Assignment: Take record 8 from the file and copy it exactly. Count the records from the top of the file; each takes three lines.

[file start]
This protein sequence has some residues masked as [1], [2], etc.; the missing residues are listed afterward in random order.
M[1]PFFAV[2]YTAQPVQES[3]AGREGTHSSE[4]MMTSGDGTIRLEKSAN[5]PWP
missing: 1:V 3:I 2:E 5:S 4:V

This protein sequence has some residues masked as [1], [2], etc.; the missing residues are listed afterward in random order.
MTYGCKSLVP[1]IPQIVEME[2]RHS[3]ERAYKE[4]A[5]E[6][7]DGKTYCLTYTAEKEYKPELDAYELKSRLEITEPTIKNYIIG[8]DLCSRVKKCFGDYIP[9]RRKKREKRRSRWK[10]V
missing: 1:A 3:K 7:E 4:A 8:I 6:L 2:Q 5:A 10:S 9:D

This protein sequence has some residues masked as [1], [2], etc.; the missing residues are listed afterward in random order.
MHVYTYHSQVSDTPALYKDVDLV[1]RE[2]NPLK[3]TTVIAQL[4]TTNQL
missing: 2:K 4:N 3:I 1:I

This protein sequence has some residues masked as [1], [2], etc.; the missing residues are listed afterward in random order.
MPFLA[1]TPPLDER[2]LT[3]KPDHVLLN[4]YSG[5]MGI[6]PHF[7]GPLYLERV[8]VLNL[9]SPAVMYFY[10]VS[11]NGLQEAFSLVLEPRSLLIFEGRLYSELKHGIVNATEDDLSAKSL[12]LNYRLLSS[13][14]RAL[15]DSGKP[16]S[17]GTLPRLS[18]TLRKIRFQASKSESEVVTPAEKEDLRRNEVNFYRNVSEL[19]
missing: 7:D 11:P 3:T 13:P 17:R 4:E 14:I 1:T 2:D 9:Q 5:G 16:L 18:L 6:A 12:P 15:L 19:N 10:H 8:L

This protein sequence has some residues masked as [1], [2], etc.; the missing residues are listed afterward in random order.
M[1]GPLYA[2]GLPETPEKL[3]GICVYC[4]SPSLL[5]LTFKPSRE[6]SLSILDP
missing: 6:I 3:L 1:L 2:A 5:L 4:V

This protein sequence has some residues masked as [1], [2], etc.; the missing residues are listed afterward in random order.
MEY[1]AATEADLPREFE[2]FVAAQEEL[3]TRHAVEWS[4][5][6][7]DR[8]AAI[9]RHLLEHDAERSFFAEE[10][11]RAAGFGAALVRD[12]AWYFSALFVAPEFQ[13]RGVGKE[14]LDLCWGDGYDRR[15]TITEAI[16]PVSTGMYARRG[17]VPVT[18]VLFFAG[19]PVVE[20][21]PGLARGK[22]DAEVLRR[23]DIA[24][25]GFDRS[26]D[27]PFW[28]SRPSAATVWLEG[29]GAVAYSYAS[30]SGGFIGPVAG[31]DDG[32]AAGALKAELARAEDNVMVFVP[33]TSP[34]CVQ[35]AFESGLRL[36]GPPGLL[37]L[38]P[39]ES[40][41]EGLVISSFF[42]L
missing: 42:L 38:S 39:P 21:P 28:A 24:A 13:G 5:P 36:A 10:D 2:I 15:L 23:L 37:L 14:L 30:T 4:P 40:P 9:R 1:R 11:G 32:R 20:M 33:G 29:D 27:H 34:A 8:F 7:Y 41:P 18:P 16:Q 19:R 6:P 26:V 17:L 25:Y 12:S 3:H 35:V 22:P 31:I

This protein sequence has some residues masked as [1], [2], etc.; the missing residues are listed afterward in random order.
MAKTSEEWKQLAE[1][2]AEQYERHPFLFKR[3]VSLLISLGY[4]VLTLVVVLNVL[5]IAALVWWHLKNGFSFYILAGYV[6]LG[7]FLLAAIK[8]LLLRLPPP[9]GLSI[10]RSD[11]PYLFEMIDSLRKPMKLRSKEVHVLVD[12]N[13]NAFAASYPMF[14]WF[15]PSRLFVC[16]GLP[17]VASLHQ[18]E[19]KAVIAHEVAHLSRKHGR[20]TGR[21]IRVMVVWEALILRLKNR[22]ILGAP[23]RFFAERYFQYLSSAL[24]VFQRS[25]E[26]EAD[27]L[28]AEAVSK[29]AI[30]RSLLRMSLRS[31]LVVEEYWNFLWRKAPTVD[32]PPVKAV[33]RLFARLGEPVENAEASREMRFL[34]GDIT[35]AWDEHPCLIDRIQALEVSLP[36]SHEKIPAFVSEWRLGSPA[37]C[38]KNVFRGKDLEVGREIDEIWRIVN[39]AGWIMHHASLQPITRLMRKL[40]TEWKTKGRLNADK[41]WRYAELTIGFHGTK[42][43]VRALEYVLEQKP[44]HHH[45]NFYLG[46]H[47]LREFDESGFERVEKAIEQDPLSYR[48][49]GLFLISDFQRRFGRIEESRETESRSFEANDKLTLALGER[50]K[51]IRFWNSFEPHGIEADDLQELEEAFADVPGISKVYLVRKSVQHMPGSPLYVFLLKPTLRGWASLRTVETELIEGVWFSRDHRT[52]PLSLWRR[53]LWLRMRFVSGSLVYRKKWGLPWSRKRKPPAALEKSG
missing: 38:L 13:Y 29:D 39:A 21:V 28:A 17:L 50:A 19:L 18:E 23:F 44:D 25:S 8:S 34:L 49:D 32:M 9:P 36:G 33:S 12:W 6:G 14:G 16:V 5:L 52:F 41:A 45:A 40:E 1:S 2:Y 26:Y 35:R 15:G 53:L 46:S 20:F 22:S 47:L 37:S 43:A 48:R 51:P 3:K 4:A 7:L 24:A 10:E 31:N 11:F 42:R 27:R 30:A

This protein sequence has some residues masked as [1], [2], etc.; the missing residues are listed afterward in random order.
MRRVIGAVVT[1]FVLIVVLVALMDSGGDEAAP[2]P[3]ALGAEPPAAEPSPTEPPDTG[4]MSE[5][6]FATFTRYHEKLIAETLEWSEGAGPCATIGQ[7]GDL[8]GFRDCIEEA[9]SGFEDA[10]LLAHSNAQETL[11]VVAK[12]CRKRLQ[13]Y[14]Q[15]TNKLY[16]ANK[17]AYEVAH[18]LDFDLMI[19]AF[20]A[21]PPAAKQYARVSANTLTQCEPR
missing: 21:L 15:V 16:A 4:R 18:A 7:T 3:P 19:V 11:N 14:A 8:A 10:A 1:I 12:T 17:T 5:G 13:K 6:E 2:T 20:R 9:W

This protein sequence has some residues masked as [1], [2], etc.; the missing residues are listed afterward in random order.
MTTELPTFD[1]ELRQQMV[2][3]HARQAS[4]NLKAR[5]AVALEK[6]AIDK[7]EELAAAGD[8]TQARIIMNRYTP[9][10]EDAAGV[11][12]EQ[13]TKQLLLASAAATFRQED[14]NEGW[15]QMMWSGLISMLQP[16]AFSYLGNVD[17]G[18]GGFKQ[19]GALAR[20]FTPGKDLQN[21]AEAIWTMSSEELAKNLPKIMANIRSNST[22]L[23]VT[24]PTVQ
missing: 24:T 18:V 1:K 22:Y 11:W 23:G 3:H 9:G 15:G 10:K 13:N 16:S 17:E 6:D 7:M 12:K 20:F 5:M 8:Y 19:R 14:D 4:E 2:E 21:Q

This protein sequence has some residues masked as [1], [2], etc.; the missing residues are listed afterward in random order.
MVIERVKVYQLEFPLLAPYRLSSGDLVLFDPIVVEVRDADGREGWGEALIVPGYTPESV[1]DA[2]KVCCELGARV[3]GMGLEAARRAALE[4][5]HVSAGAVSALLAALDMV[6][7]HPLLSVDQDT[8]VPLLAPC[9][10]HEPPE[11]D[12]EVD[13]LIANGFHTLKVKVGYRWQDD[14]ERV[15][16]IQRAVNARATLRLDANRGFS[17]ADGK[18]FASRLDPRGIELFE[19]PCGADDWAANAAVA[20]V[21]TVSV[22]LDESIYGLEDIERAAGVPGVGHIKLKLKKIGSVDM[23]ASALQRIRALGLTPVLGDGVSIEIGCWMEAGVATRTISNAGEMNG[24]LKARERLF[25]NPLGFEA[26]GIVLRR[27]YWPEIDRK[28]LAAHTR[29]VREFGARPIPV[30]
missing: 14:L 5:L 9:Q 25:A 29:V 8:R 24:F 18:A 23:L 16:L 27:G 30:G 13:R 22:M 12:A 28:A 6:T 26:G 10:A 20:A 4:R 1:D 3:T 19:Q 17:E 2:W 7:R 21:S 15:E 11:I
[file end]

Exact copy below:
This protein sequence has some residues masked as [1], [2], etc.; the missing residues are listed afterward in random order.
MRRVIGAVVT[1]FVLIVVLVALMDSGGDEAAP[2]P[3]ALGAEPPAAEPSPTEPPDTG[4]MSE[5][6]FATFTRYHEKLIAETLEWSEGAGPCATIGQ[7]GDL[8]GFRDCIEEA[9]SGFEDA[10]LLAHSNAQETL[11]VVAK[12]CRKRLQ[13]Y[14]Q[15]TNKLY[16]ANK[17]AYEVAH[18]LDFDLMI[19]AF[20]A[21]PPAAKQYARVSANTLTQCEPR
missing: 21:L 15:V 16:A 4:R 18:A 7:T 3:P 19:V 11:N 14:A 8:A 10:A 1:I 12:T 17:T 5:G 13:K 6:E 2:T 20:R 9:W